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What do Barcelona do now? Extended Feature on the Crisis in Catalonia

 

A rampant Bayern Munich absolutely embarrassed FC Barcelona on Friday night, winning 8-2 in the Champions League quarter finals. It would be bad enough if this was over two legs, but losing by this margin in just 90 minutes is their heaviest defeat in 69 years. Gerard Pique summed up the situation well in his post-match interview: “We have hit rock bottom now“.

Barcelona 2-8 Bayern Munich

When Sergio Busquets misplaces four passes in the first three minutes, you know Barcelona are in trouble. In the first quarter of the match, they actually looked like they might be in it. David Alaba’s 7th-minute own goal cancelled out Thomas Müller’s early opener and gave the Catalan side hope. They targeted Bayern’s high line and left flank, and could have been 3-1 up after 10 minutes. However, look closely at the aftermath of their equaliser, and you will see David Alaba smiling, almost laughing off the own goal. Maybe he knew what was to come. Bayern reclaimed the lead 20 minutes into an even game, after Sergi Roberto attempted to dribble out and Perišić scored.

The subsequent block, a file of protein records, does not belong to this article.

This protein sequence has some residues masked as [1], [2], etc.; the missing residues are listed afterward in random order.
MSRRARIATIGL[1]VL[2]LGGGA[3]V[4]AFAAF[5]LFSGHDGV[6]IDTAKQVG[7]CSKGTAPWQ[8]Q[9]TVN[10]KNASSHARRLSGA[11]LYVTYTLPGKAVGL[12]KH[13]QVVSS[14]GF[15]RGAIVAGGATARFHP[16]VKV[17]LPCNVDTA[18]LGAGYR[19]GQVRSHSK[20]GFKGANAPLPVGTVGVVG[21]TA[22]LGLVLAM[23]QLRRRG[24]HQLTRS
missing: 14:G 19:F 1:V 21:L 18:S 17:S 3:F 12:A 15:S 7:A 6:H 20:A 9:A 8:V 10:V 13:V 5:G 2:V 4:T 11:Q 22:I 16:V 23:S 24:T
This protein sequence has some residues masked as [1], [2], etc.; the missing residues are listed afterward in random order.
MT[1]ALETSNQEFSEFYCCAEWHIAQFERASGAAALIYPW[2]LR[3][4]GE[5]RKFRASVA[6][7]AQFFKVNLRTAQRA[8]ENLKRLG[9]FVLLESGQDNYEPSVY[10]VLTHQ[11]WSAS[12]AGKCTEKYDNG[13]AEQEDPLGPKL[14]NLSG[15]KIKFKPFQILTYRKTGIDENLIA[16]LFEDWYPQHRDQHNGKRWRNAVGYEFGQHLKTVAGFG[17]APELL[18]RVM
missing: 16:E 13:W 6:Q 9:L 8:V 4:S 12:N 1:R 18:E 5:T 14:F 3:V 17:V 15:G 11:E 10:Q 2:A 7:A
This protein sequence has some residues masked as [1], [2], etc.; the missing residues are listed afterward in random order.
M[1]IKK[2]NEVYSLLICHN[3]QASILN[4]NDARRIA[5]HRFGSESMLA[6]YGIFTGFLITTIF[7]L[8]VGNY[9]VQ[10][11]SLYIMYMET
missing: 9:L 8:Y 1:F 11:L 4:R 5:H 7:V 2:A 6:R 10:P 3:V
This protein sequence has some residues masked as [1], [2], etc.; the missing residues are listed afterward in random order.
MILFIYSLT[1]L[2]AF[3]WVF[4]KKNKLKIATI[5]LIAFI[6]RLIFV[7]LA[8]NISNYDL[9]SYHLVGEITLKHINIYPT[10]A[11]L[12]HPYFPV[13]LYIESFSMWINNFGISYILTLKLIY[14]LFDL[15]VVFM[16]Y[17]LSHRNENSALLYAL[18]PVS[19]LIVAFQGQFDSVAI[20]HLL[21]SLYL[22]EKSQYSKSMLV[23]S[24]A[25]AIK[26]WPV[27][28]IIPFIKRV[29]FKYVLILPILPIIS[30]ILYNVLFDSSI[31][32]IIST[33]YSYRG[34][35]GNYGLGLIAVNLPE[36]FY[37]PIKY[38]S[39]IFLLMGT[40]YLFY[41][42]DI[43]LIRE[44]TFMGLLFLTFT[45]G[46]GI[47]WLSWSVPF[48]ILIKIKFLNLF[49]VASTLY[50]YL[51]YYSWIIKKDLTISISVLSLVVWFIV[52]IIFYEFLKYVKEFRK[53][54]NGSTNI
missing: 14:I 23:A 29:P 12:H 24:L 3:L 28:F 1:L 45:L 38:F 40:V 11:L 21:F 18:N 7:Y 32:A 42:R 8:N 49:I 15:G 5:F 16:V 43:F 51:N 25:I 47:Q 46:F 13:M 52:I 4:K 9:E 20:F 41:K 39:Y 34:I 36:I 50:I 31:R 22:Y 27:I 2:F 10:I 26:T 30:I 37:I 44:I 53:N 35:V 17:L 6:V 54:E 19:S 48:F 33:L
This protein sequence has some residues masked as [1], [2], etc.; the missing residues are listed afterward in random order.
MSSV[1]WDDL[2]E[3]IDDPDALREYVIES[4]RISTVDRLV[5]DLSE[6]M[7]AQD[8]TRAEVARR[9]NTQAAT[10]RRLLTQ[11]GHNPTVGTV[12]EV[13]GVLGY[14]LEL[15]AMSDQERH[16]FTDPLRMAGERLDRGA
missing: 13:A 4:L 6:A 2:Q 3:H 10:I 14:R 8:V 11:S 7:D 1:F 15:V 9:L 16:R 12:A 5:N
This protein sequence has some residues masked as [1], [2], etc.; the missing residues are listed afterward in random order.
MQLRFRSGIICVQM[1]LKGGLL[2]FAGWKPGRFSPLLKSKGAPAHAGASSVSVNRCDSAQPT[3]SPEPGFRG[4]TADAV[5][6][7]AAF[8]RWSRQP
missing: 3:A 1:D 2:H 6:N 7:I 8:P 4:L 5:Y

Bayern were high but compact, while Barça’s midfield was painfully open, and within seven minutes Gnabry scored their third. The Catalans gave the ball away at the back so frequently, collapsing under Bayern’s press. It was 4-1 at half-time, as Barca simply could not cope with the pace and power of the German side. However, if they lost the first half 4-1 because Bayern outplayed them, the second half comes down to a lack of character.